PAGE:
Send to

Choose Destination
Nat Rev Cardiol. 2019 Mar;16(3):180-196. doi: 10.1038/s41569-018-0106-9.

The role of B cells in atherosclerosis.

Author information

Division of Cardiovascular Medicine, Department of Medicine, University of Cambridge, Cambridge, UK.
Division of Cardiovascular Medicine, Department of Medicine, University of Cambridge, Cambridge, UK.
Department of Laboratory Medicine, Medical University of Vienna, Vienna, Austria.
CeMM Research Center for Molecular Medicine of the Austrian Academy of Sciences, Vienna, Austria.
INSERM U970, Paris Cardiovascular Research Center, Paris, France.
Université Paris Descartes, Sorbonne Paris Cité, Paris, France.


The cardiovascular system is subject to hyperlipidaemic, inflammatory, and pro-oxidant stressors. Over time, these factors drive prevalent chronic diseases, of which atherosclerosis is most prominent and accounts for the majority of deaths globally. Antibody-producing B cells perform a unique role in responses to stress, injury, and infection. The power, inducibility, and adaptability of the antibody repertoire require an equally complex range of control measures. Defects and chronic perturbations in these checkpoints lead to inappropriate antibody responses, which might have important roles in shaping the development and outcome of atherosclerotic disease. A unique aspect related to atherosclerosis is the prominent role of natural antibodies, specifically those binding to the oxidized epitopes that are abundant on modified lipoproteins and cellular debris. B cells control cellular immune responses through cell-cell contact, antigen presentation, and cytokine production, and thereby participate in systemic and local immune responses in atherosclerotic arteries. To date, both proatherogenic and antiatherogenic properties have been assigned to B cells, depending on subsets and how they are functionally targeted. For these reasons, a deeper understanding of how B cells influence atherosclerotic plaque development is being pursued with the hope of providing novel B cell-targeted interventions to prevent inflammation-driven cardiovascular events.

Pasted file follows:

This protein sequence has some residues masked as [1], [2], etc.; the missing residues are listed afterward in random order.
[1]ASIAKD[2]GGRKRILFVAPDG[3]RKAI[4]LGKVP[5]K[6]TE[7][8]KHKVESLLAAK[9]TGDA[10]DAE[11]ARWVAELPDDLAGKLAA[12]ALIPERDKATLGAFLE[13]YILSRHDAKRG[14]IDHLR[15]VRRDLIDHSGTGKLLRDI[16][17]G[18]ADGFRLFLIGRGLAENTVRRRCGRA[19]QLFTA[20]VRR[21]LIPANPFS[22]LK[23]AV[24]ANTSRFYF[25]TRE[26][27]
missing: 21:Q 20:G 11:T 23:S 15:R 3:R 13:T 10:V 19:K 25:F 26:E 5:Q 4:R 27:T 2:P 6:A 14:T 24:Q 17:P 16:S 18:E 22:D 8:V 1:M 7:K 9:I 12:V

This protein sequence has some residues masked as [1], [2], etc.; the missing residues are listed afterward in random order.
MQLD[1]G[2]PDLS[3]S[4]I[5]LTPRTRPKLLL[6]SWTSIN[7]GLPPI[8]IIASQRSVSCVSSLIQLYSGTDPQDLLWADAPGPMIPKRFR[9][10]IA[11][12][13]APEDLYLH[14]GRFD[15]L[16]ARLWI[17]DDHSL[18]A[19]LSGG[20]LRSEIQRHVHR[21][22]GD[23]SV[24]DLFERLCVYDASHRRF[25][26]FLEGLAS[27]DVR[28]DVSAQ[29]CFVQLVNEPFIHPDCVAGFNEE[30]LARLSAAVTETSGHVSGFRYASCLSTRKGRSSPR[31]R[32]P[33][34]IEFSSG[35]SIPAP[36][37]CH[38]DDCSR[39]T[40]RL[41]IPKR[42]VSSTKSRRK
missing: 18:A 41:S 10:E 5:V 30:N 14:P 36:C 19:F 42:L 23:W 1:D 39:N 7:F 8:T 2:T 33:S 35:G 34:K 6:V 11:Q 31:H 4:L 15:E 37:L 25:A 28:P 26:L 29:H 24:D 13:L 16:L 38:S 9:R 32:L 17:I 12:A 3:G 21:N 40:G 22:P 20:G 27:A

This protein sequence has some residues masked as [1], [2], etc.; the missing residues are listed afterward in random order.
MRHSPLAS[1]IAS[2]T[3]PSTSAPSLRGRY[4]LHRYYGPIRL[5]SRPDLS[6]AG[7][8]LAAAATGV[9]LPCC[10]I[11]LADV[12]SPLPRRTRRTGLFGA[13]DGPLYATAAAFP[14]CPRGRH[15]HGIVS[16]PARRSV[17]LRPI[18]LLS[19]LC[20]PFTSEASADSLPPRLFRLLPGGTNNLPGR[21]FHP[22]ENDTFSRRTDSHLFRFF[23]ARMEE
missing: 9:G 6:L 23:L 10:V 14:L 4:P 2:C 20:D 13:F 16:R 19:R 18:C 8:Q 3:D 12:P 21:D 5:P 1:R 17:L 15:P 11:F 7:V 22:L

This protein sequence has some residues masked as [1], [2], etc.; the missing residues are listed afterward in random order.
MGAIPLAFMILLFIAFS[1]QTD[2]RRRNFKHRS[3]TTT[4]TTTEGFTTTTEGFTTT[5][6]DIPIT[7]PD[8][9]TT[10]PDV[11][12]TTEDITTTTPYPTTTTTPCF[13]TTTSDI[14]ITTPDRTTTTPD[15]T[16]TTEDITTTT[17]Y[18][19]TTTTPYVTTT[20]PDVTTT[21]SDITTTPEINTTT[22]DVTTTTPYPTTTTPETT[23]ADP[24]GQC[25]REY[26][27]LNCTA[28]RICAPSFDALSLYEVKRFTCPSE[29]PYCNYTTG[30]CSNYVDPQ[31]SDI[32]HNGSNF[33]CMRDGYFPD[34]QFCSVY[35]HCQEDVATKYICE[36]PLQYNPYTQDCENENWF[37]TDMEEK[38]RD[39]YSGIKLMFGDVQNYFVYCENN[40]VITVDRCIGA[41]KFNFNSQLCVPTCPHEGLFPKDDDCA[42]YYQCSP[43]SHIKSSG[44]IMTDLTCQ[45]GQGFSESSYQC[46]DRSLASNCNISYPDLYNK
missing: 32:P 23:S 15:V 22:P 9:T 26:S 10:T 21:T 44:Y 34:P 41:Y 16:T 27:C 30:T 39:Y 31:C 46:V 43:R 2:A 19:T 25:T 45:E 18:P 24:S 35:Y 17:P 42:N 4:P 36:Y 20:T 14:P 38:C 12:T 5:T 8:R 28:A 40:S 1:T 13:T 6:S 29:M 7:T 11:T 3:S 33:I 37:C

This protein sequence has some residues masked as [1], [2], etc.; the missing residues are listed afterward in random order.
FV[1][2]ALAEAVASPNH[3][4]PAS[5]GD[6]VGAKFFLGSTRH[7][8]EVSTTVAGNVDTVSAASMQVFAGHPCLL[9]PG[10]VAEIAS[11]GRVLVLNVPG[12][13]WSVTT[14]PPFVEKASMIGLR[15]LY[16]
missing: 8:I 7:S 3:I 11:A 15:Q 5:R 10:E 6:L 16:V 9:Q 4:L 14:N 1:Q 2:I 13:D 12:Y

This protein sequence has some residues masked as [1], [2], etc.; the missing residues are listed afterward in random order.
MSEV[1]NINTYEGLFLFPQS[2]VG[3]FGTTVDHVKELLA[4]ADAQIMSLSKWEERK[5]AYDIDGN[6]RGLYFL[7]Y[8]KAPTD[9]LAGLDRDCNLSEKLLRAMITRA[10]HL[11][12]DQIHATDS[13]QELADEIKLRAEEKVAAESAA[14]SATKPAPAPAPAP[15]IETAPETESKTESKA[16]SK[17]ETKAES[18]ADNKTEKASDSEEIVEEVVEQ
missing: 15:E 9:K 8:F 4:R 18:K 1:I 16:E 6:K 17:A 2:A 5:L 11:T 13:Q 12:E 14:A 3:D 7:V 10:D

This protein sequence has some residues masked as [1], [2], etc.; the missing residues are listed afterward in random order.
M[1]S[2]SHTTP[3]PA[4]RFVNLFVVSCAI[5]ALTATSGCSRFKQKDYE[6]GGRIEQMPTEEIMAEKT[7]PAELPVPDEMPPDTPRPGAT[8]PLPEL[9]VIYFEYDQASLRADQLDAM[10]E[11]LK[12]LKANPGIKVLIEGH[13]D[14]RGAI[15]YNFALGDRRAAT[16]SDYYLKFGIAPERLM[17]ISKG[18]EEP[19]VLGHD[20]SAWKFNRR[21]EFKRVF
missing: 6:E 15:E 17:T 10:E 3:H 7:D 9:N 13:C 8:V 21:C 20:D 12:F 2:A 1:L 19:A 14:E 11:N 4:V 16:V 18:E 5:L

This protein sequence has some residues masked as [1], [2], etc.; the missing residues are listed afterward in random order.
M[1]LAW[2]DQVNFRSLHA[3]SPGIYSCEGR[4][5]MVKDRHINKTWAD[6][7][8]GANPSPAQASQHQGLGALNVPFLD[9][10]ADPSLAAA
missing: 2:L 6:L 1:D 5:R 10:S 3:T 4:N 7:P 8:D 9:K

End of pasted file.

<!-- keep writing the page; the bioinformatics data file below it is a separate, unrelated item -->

Supplemental Content

Full text links

Icon for Nature Publishing Group
Loading ...
Support Center